"Do We Really Need "Safe Spaces" at Work?"
Do We Really Need "Safe Spaces" at Work?
We’ve all been there. You’re sitting in a meeting with your team, brainstorming ideas, and someone suggests something. Another member of the team responds with a sigh and rolls their eyes at the proposed plan. Everyone sees it happen and yet no one says anything. Immediately your stomach sinks and you see the person who suggested the idea close up and stay quiet for the rest of the meeting. What innovations did your team miss out on because this person stopped talking? The reality is that you’ll never honestly know.
We live in a cultural moment where there is an ongoing argument about whether we need “safe spaces” in our society. Needing “safe spaces” is often presented as evidence of mental weakness or low resilience in a person or organization. What if this wasn’t true, though? What if creating “safe spaces” wasn’t evidence of a deficiency in your organization, but a sign that you were on your way to growing your business and increasing profitability?
In a recent Harvard Business Review article entitled, “The Two Traits of the Best Problem-Solving Teams,” Alison Reynolds and David Lewis studied leadership teams to see what traits made it easier for teams to solve complex, growth inhibiting problems within their organization. They found that,
“The groups that performed well-treated mistakes with curiosity and shared responsibility for the outcomes. As a result, people could express themselves, their thoughts and ideas without fear of social retribution. The environment they created through their interaction was one of psychological safety.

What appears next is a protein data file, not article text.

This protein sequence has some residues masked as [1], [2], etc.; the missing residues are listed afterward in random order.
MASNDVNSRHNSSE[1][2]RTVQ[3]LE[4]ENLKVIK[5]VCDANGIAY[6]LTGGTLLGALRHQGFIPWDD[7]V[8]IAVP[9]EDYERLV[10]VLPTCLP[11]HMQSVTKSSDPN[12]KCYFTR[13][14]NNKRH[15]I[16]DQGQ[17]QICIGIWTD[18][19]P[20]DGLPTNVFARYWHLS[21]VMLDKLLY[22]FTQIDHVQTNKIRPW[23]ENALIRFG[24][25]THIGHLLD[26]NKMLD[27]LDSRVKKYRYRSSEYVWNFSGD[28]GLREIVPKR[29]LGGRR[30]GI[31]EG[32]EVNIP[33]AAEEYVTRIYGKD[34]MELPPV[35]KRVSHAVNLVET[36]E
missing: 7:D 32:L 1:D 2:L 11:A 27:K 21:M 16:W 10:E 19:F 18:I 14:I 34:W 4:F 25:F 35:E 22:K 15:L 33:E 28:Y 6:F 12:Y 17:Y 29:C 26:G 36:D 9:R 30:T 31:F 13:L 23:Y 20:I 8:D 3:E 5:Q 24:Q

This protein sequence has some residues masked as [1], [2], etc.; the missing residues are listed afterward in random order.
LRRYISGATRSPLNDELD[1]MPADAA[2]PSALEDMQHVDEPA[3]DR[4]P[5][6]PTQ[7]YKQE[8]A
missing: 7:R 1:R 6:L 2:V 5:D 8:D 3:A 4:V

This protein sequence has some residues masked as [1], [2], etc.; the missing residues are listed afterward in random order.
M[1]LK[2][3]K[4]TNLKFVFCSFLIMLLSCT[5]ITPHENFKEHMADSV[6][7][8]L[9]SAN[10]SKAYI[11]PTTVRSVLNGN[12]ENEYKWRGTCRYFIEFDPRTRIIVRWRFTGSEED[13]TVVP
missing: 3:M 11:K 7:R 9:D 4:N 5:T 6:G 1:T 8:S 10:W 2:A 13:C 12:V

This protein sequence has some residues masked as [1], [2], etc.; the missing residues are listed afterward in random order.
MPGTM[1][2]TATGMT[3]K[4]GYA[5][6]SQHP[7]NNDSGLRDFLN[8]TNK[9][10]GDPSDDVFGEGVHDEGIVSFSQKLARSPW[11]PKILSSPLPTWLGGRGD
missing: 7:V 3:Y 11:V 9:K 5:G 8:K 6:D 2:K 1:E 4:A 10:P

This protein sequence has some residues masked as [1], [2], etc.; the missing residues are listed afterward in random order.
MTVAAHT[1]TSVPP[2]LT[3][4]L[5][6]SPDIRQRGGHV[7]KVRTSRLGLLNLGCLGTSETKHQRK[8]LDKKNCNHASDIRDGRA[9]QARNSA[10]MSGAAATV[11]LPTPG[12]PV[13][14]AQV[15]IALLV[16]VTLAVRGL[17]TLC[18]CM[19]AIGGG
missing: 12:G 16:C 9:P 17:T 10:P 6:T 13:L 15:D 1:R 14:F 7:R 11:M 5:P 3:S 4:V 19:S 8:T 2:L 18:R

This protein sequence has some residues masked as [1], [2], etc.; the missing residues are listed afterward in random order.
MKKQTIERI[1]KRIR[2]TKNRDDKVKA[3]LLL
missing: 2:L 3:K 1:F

They then went on to describe psychological safety as the ability to create spaces within the organization where team members, “will not be punished or humiliated for speaking up with ideas, questions, concerns, or mistakes.” Creating these spaces is a dangerous endeavor, though. Many leaders in businesses tend to be content experts, not emotional intelligence experts.
In fact, the authors found that,
Without behaviors that create and maintain a level of psychological safety in a group, people do not fully contribute — and when they don’t, the power of cognitive diversity is left unrealized. Furthermore, anxiety rises and defensive behavior prevails.
What the authors describe is the current state of many organizations. It then becomes necessary to have someone who has the tools and strategies to consult with you as you build these types of spaces within your organization. I specialize in helping organizations create psychological safe spaces for their teams. Whether it’s running workshops that train your team on how to call in, rather than call out or how to identify those micro-behaviors that destroy psychological safety every day within your workspace, I will give your team the tools to be able to create psychological safe spaces and increase your ability to solve the complex problems.
Diversity & Inclusion goes beyond being able to talk about race, gender or sexuality in the workplace. True inclusion won't’ happen until we realize that the research is showing us that how we treat each other matters. Let me help you create a workspace where your team knows how to treat each other in ways that allow for your organizations' continued growth and expansion.